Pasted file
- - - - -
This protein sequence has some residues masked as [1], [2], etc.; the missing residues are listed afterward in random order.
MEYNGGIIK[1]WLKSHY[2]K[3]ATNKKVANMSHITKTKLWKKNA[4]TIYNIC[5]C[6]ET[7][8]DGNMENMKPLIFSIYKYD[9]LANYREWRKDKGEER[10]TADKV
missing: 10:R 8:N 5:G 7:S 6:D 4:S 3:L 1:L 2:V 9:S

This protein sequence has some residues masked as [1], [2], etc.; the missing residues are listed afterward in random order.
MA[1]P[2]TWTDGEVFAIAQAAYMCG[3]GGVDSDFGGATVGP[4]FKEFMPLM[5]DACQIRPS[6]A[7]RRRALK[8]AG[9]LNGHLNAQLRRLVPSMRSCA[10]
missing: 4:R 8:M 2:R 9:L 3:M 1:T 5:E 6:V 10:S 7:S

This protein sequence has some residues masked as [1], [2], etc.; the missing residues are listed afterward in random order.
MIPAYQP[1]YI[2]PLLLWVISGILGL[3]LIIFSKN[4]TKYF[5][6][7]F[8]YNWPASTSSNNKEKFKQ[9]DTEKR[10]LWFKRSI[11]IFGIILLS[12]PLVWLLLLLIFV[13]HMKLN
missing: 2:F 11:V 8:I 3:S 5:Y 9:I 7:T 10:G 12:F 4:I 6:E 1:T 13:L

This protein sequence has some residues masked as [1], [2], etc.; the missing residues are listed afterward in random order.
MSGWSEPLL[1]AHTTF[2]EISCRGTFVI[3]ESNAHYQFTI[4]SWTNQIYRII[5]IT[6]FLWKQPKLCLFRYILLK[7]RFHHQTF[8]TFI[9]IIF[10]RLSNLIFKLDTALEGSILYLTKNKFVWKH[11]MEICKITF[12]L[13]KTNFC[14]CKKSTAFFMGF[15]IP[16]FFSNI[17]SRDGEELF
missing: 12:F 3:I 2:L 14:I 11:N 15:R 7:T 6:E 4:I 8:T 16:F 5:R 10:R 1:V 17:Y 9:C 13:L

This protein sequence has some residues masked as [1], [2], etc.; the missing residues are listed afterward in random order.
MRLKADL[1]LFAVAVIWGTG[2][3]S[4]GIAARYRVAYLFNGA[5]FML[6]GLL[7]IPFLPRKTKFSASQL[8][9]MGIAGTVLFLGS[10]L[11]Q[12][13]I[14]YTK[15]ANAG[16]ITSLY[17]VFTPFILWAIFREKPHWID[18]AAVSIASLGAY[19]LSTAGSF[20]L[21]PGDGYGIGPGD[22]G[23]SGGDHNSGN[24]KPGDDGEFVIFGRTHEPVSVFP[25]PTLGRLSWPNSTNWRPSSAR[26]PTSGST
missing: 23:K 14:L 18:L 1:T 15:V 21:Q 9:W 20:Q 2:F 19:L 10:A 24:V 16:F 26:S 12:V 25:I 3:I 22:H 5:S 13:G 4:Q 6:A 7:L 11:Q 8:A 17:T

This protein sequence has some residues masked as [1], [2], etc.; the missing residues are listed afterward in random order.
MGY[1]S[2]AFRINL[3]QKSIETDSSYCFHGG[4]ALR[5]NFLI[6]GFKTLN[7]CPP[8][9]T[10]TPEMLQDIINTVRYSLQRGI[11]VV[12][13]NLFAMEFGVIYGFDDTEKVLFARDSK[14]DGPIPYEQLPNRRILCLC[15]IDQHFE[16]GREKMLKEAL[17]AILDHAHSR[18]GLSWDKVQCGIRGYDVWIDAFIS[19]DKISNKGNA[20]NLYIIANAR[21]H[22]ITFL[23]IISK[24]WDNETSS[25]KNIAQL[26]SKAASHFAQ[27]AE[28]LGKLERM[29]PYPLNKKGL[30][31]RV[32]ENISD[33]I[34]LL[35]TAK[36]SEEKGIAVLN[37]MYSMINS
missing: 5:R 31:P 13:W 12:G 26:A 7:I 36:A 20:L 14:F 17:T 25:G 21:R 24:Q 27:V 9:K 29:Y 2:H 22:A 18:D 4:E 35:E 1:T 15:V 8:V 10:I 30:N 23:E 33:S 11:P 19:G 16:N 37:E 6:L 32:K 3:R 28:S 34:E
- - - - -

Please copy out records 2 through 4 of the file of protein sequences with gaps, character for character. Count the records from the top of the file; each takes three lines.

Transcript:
This protein sequence has some residues masked as [1], [2], etc.; the missing residues are listed afterward in random order.
MA[1]P[2]TWTDGEVFAIAQAAYMCG[3]GGVDSDFGGATVGP[4]FKEFMPLM[5]DACQIRPS[6]A[7]RRRALK[8]AG[9]LNGHLNAQLRRLVPSMRSCA[10]
missing: 4:R 8:M 2:R 9:L 3:M 1:T 5:E 6:V 10:S 7:S

This protein sequence has some residues masked as [1], [2], etc.; the missing residues are listed afterward in random order.
MIPAYQP[1]YI[2]PLLLWVISGILGL[3]LIIFSKN[4]TKYF[5][6][7]F[8]YNWPASTSSNNKEKFKQ[9]DTEKR[10]LWFKRSI[11]IFGIILLS[12]PLVWLLLLLIFV[13]HMKLN
missing: 2:F 11:V 8:I 3:S 5:Y 9:I 7:T 10:G 12:F 4:I 6:E 1:T 13:L

This protein sequence has some residues masked as [1], [2], etc.; the missing residues are listed afterward in random order.
MSGWSEPLL[1]AHTTF[2]EISCRGTFVI[3]ESNAHYQFTI[4]SWTNQIYRII[5]IT[6]FLWKQPKLCLFRYILLK[7]RFHHQTF[8]TFI[9]IIF[10]RLSNLIFKLDTALEGSILYLTKNKFVWKH[11]MEICKITF[12]L[13]KTNFC[14]CKKSTAFFMGF[15]IP[16]FFSNI[17]SRDGEELF
missing: 12:F 3:I 2:L 14:I 11:N 15:R 7:T 6:E 4:I 8:T 16:F 5:R 10:R 1:V 17:Y 9:C 13:L